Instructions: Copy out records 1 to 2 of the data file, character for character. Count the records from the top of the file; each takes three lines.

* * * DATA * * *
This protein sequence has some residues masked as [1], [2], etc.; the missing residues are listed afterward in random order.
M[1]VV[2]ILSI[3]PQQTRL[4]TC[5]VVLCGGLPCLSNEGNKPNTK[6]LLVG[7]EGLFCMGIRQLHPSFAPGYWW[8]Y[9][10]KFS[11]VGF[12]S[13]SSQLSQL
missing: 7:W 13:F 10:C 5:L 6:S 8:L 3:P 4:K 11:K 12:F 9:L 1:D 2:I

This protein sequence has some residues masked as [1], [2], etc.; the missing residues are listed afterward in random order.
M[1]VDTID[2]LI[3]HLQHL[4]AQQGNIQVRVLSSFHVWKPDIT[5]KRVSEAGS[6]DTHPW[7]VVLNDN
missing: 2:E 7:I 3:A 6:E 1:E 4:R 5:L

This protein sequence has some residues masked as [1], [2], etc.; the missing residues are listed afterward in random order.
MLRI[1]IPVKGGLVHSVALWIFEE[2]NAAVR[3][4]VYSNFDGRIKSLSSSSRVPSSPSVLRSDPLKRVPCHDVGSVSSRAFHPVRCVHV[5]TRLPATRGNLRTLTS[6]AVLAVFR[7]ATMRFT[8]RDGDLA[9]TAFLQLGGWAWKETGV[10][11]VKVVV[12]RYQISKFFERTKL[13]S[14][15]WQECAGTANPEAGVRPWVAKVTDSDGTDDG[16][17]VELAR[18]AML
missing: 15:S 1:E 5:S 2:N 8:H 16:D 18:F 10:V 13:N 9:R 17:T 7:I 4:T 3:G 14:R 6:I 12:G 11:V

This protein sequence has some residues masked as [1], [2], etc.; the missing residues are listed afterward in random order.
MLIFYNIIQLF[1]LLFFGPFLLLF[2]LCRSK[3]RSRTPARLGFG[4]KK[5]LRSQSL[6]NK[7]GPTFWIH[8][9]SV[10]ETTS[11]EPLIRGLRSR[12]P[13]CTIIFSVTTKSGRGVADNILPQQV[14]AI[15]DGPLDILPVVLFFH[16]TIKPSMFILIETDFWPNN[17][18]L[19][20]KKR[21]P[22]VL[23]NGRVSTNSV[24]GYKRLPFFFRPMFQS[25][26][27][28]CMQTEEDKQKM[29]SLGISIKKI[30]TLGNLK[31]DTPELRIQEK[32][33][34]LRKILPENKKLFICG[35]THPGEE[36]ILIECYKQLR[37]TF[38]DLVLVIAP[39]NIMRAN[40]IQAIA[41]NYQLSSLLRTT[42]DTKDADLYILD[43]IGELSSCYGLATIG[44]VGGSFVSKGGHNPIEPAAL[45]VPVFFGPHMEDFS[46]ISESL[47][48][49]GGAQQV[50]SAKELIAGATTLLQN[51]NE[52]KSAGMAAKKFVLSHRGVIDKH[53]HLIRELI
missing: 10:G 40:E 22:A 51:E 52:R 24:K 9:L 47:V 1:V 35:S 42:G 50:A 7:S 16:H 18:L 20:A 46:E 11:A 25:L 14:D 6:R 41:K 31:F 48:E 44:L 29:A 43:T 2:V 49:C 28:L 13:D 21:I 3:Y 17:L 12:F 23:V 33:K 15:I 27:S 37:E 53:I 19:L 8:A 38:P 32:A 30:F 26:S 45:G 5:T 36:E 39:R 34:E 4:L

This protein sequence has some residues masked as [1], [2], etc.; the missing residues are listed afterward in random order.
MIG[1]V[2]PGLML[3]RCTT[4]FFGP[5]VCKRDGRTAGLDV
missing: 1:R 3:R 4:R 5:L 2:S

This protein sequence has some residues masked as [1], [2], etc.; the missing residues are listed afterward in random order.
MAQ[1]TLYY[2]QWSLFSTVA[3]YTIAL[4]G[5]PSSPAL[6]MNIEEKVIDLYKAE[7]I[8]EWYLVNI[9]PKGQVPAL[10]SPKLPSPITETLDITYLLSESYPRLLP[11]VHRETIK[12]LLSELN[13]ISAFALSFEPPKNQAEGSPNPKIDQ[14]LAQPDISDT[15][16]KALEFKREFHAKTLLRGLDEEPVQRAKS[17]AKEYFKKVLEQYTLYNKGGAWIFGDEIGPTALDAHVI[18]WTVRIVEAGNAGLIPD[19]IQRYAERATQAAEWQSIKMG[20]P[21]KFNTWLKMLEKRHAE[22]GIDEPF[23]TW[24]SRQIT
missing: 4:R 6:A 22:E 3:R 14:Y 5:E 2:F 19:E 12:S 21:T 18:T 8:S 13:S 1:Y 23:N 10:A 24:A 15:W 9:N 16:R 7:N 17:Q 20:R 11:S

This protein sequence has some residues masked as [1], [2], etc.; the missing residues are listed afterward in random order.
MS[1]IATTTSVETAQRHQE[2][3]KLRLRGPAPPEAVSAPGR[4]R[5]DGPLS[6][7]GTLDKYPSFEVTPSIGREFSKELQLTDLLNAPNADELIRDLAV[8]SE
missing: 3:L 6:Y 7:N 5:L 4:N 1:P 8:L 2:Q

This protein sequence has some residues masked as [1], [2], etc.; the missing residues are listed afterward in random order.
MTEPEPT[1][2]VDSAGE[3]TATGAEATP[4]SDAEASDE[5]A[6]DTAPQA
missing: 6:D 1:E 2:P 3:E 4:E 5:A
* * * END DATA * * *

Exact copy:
This protein sequence has some residues masked as [1], [2], etc.; the missing residues are listed afterward in random order.
M[1]VV[2]ILSI[3]PQQTRL[4]TC[5]VVLCGGLPCLSNEGNKPNTK[6]LLVG[7]EGLFCMGIRQLHPSFAPGYWW[8]Y[9][10]KFS[11]VGF[12]S[13]SSQLSQL
missing: 7:W 13:F 10:C 5:L 6:S 8:L 3:P 4:K 11:K 12:F 9:L 1:D 2:I

This protein sequence has some residues masked as [1], [2], etc.; the missing residues are listed afterward in random order.
M[1]VDTID[2]LI[3]HLQHL[4]AQQGNIQVRVLSSFHVWKPDIT[5]KRVSEAGS[6]DTHPW[7]VVLNDN
missing: 2:E 7:I 3:A 6:E 1:E 4:R 5:L